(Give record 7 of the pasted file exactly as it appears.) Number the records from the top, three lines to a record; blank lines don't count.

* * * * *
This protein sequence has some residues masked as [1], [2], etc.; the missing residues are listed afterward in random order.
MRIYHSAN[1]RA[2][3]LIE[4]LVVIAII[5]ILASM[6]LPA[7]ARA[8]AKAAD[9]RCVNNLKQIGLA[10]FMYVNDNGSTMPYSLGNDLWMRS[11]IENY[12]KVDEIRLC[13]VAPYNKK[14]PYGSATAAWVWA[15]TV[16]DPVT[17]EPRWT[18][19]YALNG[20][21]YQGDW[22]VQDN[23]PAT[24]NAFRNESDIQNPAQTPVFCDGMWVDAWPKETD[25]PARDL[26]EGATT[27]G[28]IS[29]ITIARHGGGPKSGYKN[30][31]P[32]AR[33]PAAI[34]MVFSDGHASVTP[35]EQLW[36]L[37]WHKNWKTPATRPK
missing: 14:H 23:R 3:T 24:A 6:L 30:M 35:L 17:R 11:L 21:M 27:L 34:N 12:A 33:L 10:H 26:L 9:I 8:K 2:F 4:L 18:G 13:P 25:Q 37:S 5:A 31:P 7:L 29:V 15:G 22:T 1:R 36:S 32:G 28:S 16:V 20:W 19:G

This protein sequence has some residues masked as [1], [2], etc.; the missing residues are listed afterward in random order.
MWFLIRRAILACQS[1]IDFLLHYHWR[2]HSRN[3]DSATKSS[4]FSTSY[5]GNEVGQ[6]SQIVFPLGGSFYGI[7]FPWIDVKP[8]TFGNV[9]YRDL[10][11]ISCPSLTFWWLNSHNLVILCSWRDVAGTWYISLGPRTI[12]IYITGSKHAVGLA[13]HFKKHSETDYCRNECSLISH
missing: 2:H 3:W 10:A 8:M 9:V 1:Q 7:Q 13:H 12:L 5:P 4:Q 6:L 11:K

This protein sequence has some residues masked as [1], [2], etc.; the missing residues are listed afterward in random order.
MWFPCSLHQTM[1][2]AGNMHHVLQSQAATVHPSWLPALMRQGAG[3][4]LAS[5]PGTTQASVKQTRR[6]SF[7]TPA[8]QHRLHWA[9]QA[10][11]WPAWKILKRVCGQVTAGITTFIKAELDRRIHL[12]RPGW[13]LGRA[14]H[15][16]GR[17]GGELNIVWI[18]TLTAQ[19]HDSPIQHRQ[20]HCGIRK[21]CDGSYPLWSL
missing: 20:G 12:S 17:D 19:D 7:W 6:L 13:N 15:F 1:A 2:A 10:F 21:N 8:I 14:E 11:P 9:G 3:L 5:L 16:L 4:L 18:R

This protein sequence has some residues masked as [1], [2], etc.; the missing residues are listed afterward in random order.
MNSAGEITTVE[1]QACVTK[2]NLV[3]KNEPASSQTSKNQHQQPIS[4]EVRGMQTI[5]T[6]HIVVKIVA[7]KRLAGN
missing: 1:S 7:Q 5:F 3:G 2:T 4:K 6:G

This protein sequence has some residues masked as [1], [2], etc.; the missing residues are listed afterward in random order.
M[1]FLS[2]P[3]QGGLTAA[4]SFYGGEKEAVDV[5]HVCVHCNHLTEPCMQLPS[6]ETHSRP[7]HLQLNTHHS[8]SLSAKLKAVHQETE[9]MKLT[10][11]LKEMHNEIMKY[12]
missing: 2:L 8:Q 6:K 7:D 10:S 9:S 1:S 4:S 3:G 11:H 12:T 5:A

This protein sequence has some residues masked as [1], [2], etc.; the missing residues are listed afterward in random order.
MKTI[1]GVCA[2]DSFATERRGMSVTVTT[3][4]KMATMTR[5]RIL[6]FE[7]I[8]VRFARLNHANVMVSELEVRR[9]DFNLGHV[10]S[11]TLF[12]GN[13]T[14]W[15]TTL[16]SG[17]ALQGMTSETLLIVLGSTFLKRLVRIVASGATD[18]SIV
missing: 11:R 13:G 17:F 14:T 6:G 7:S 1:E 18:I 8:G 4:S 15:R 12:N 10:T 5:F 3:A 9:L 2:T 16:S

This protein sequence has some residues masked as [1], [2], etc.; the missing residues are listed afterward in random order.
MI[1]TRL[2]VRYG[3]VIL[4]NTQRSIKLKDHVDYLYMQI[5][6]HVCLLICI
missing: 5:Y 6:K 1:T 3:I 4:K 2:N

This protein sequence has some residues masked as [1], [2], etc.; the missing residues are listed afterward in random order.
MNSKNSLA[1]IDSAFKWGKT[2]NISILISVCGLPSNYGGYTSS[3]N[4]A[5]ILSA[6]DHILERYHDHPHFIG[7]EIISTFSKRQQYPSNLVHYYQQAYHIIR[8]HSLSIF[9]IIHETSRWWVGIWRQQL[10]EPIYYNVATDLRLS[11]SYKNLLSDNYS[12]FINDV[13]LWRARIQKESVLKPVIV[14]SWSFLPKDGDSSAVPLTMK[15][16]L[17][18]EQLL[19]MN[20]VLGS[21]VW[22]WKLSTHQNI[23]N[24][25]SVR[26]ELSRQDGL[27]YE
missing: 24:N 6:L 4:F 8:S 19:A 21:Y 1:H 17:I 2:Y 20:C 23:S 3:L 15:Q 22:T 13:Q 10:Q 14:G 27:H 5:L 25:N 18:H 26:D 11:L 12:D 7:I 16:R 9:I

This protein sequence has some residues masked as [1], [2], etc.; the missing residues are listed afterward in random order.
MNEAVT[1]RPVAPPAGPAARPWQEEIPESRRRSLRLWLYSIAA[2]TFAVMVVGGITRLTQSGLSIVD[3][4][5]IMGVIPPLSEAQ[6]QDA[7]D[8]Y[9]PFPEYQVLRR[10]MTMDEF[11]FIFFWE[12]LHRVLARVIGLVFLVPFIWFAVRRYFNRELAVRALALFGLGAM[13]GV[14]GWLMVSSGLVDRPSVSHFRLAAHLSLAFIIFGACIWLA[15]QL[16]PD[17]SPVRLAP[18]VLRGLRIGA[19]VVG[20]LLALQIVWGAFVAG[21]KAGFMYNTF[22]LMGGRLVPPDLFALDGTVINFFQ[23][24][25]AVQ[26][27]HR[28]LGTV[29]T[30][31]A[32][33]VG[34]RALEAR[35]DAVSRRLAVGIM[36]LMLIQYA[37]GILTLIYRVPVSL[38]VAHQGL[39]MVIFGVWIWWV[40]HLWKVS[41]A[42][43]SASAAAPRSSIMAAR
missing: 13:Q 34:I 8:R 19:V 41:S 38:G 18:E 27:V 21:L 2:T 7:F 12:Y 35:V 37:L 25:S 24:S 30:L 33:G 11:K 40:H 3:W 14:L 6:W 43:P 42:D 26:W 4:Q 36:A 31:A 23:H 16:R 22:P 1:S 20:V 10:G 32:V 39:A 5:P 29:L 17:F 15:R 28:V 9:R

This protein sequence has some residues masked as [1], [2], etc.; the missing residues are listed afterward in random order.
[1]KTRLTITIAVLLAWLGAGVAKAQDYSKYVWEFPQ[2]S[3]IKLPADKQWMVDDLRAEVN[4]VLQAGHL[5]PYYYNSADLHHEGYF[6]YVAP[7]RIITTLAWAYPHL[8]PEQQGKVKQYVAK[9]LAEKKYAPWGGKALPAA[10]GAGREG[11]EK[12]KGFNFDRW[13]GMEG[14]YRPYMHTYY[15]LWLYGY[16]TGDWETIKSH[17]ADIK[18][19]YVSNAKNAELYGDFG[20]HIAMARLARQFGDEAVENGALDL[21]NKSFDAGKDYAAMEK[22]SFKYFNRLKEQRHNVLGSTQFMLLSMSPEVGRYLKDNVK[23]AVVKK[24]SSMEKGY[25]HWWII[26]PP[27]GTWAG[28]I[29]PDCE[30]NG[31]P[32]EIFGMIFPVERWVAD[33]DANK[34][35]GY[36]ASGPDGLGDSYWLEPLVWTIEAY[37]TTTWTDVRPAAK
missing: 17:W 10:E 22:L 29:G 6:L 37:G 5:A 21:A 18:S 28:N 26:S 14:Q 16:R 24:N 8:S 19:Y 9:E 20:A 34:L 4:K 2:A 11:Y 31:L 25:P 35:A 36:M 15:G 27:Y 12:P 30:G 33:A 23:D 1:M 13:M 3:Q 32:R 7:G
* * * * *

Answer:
This protein sequence has some residues masked as [1], [2], etc.; the missing residues are listed afterward in random order.
MI[1]TRL[2]VRYG[3]VIL[4]NTQRSIKLKDHVDYLYMQI[5][6]HVCLLICI
missing: 5:Y 6:K 1:T 3:I 4:K 2:N